Andrés Otero is a Telecommunications Engineer from the University of Vigo, where he graduated with Honors in 2007. He completed a Master’s and Doctorate in Industrial Electronics from the Universidad Politécnica de Madrid (UPM) in 2009 and 2014, respectively. He also has a specialist degree in Signal Processing. Currently, he serves as an Associate Professor at UPM. His areas of interest are embedded and/or reconfigurable systems, evolutionary computation, and machine learning at the Edge. It can be highlighted his experience, both in the design and implementation of FPGA-based systems, and his background in evolvable (and neuroevolvable) hardware. As a result of this work, he is the co-author of 19 articles in JCR-indexed journals, such as Transactions on Computers, Internet of Things Journal, and IEEE Sensors. In addition, he has published two book chapters and more than 40 communications at conferences such as FPL, ReConFig, AHS, or ARC. He is the co-author of the best papers in the ReConFig 2012 and ARC 2020 conferences. Andrés Otero regularly participates in the program committee of some of these conferences, being ReCoSoC 2017 program Chair and FPL track program chair in 2021. His research work has been carried out within the framework of public-funded projects, both at Spanish (DR.SIMON, DREAMS, REBECCA, PLATINO, and TALENT) and European (SMART, ENABLE-S3, ENVIGUARD, FASTCUDA, CERBERO, KYKLOS4.0, InSecTT, and A-IQReady) levels
Alfonso Rodríguez has a MSc on Industrial Electronics (2014) and a PhD on Electrical and Electronics Engineering (2020), both by Universidad Politécnica de Madrid (UPM). Currently, he works as an Assistant Professor at UPM and carries out its research activity as a member of the Center of Industrial Electronics (CEI-UPM).His main research interests are high-performance embedded systems, reconfigurable computing, open computer architectures (e.g., RISC-V), and edge AI/ML. His work is backed by 9 publications in JCR-indexed journals, as well as by 17 conference publications, 1 book, and 1 book chapter. He has actively participated in projects of different nature, both European (ENABLE-S3, CERBERO, KYKLOS 4.0, A-IQ Ready) and Spanish (REBECCA, PLATINO, TALENT, COGNITION). He is part of the steering committee of the DASIP workshop, which he also co-chaired in 2023.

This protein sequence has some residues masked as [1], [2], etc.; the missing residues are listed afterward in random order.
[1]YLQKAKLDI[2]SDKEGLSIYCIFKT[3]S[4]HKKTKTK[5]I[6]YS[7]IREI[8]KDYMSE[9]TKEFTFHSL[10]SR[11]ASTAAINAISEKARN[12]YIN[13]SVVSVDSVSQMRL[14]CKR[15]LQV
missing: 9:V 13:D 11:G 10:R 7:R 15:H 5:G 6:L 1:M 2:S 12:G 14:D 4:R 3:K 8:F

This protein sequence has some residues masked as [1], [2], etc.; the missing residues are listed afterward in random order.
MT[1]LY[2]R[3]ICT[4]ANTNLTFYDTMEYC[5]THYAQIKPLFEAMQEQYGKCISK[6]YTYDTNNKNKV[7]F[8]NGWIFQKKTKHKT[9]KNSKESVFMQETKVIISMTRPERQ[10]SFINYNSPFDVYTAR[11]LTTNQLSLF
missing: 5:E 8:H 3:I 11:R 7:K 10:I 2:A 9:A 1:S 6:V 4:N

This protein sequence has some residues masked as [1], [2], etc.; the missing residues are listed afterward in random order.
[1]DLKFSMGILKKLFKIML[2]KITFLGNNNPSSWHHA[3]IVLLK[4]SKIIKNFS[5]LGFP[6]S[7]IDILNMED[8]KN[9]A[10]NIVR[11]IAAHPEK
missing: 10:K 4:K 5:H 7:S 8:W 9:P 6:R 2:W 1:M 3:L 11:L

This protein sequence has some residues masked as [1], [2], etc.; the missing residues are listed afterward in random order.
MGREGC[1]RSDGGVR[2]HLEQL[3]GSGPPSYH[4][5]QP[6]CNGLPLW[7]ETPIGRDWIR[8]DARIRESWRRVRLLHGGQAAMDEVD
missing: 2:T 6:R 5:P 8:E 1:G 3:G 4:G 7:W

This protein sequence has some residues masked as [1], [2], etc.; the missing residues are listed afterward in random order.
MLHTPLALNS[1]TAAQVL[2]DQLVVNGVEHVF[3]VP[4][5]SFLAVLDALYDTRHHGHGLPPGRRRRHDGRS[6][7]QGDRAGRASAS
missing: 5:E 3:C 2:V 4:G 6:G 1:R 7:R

Secured project tutorial: Privacy preserving
Large amounts of data are being collected thorough the new generation of digital medical devices, from diagnostic equipment to implantable devices. Increasingly, this data is being used to make decisions (such as diagnoses) on patients, and hence its security and privacy must be guaranteed. Often, Cyber-Physical Systems are used: for instance, an implantable automatic defibrillator, which makes an automatic decision to deliver an energy electric shock to the heart of someone who is in cardiac arrest. However, current security techniques have a high overhead, which makes them difficult to implement on constrained devices: the efficiency of the security techniques must therefore be increased, to enable the technology to be deployed more widely.